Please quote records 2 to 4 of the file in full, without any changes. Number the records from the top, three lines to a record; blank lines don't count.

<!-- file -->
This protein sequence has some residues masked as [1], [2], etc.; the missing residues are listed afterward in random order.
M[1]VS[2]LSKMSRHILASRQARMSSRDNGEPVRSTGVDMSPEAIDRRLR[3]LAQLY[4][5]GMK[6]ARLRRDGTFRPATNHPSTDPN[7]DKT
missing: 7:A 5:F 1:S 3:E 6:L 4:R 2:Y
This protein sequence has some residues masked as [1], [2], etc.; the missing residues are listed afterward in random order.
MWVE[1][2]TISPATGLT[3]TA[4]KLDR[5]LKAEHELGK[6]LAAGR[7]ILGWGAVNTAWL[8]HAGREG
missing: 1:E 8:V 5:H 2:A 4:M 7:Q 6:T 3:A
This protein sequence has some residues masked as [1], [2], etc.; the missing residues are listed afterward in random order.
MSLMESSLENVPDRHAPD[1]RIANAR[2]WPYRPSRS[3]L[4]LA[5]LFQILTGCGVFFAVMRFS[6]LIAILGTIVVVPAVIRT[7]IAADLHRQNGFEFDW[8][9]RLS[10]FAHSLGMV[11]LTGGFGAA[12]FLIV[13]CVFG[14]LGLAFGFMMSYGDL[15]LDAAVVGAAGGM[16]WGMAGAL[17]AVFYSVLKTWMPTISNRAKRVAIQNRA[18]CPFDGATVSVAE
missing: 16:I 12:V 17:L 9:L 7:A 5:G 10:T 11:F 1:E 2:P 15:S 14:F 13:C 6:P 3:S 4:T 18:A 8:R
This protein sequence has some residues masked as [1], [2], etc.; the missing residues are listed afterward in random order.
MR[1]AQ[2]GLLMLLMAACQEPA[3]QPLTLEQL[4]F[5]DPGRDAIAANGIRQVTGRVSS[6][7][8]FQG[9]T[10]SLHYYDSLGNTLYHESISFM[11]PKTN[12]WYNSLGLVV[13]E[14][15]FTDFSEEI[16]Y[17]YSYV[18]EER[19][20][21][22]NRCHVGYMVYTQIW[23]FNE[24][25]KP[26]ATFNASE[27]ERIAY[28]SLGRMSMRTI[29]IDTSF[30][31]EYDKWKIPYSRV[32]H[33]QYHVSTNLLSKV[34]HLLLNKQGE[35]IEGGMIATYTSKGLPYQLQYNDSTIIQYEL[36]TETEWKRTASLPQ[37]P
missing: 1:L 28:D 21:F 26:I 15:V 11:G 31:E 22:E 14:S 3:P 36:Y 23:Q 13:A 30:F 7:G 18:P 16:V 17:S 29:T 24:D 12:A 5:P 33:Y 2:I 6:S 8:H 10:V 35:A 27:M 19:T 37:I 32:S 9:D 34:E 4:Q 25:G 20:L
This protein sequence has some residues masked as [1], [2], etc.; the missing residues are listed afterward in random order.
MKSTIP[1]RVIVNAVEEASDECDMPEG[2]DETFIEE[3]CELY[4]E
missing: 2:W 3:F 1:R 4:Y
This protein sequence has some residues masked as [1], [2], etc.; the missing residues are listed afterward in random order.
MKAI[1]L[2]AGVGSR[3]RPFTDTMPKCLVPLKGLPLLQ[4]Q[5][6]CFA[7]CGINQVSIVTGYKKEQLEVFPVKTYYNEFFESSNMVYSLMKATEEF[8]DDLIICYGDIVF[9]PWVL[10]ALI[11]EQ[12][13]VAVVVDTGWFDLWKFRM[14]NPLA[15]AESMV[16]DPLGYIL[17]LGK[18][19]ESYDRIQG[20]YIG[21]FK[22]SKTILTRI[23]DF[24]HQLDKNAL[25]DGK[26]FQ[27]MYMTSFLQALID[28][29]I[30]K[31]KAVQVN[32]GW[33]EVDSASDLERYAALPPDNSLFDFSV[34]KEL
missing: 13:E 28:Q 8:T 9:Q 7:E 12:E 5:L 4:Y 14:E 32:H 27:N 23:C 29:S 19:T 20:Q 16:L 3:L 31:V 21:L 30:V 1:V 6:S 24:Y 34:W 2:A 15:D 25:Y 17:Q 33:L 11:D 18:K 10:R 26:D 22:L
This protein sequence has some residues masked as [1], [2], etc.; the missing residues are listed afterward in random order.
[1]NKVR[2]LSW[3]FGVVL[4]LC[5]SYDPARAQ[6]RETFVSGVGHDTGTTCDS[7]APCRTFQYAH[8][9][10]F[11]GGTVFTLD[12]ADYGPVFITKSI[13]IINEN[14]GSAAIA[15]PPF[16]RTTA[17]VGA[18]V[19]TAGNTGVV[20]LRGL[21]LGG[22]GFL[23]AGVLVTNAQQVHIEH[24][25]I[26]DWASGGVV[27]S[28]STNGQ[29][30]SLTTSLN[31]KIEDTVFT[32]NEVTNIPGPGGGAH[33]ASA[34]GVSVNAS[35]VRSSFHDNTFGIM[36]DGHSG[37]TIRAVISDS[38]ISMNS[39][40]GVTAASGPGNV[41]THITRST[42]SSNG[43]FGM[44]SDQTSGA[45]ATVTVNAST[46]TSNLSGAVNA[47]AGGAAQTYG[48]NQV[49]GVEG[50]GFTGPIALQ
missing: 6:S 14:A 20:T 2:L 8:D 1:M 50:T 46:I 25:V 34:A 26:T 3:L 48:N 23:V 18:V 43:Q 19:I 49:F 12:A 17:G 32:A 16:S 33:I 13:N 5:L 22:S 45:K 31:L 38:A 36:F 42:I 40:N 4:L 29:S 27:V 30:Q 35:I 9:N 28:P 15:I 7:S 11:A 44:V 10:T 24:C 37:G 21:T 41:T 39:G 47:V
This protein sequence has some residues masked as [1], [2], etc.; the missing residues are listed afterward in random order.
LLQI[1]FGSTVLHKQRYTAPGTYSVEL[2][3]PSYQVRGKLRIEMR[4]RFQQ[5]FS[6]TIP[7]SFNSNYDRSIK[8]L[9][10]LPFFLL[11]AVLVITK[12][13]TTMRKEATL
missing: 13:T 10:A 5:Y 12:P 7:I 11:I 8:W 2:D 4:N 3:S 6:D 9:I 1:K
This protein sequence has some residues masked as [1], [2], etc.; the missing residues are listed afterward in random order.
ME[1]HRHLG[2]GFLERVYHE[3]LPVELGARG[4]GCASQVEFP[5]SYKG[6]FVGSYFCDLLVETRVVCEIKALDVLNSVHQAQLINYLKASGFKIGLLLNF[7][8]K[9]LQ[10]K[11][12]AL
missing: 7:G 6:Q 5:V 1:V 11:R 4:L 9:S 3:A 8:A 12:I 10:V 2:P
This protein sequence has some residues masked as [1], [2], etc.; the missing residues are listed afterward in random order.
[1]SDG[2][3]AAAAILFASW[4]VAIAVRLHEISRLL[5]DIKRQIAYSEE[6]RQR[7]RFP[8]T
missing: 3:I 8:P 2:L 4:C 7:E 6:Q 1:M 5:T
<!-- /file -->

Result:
This protein sequence has some residues masked as [1], [2], etc.; the missing residues are listed afterward in random order.
MWVE[1][2]TISPATGLT[3]TA[4]KLDR[5]LKAEHELGK[6]LAAGR[7]ILGWGAVNTAWL[8]HAGREG
missing: 1:E 8:V 5:H 2:A 4:M 7:Q 6:T 3:A
This protein sequence has some residues masked as [1], [2], etc.; the missing residues are listed afterward in random order.
MSLMESSLENVPDRHAPD[1]RIANAR[2]WPYRPSRS[3]L[4]LA[5]LFQILTGCGVFFAVMRFS[6]LIAILGTIVVVPAVIRT[7]IAADLHRQNGFEFDW[8][9]RLS[10]FAHSLGMV[11]LTGGFGAA[12]FLIV[13]CVFG[14]LGLAFGFMMSYGDL[15]LDAAVVGAAGGM[16]WGMAGAL[17]AVFYSVLKTWMPTISNRAKRVAIQNRA[18]CPFDGATVSVAE
missing: 16:I 12:V 17:L 9:L 7:A 5:G 10:T 11:F 1:E 2:P 15:S 14:F 13:C 6:P 3:S 4:T 18:A 8:R
This protein sequence has some residues masked as [1], [2], etc.; the missing residues are listed afterward in random order.
MR[1]AQ[2]GLLMLLMAACQEPA[3]QPLTLEQL[4]F[5]DPGRDAIAANGIRQVTGRVSS[6][7][8]FQG[9]T[10]SLHYYDSLGNTLYHESISFM[11]PKTN[12]WYNSLGLVV[13]E[14][15]FTDFSEEI[16]Y[17]YSYV[18]EER[19][20][21][22]NRCHVGYMVYTQIW[23]FNE[24][25]KP[26]ATFNASE[27]ERIAY[28]SLGRMSMRTI[29]IDTSF[30][31]EYDKWKIPYSRV[32]H[33]QYHVSTNLLSKV[34]HLLLNKQGE[35]IEGGMIATYTSKGLPYQLQYNDSTIIQYEL[36]TETEWKRTASLPQ[37]P
missing: 1:L 28:D 21:F 26:I 15:V 11:G 31:E 22:E 14:S 3:P 36:Y 23:Q 13:A 30:F 7:G 18:P 16:V 17:S 29:T 24:D 12:A 5:P 33:Y 2:I 6:S 8:H 10:V 35:A 27:M 19:T 37:I 32:S 9:D 34:E 4:Q 25:G 20:L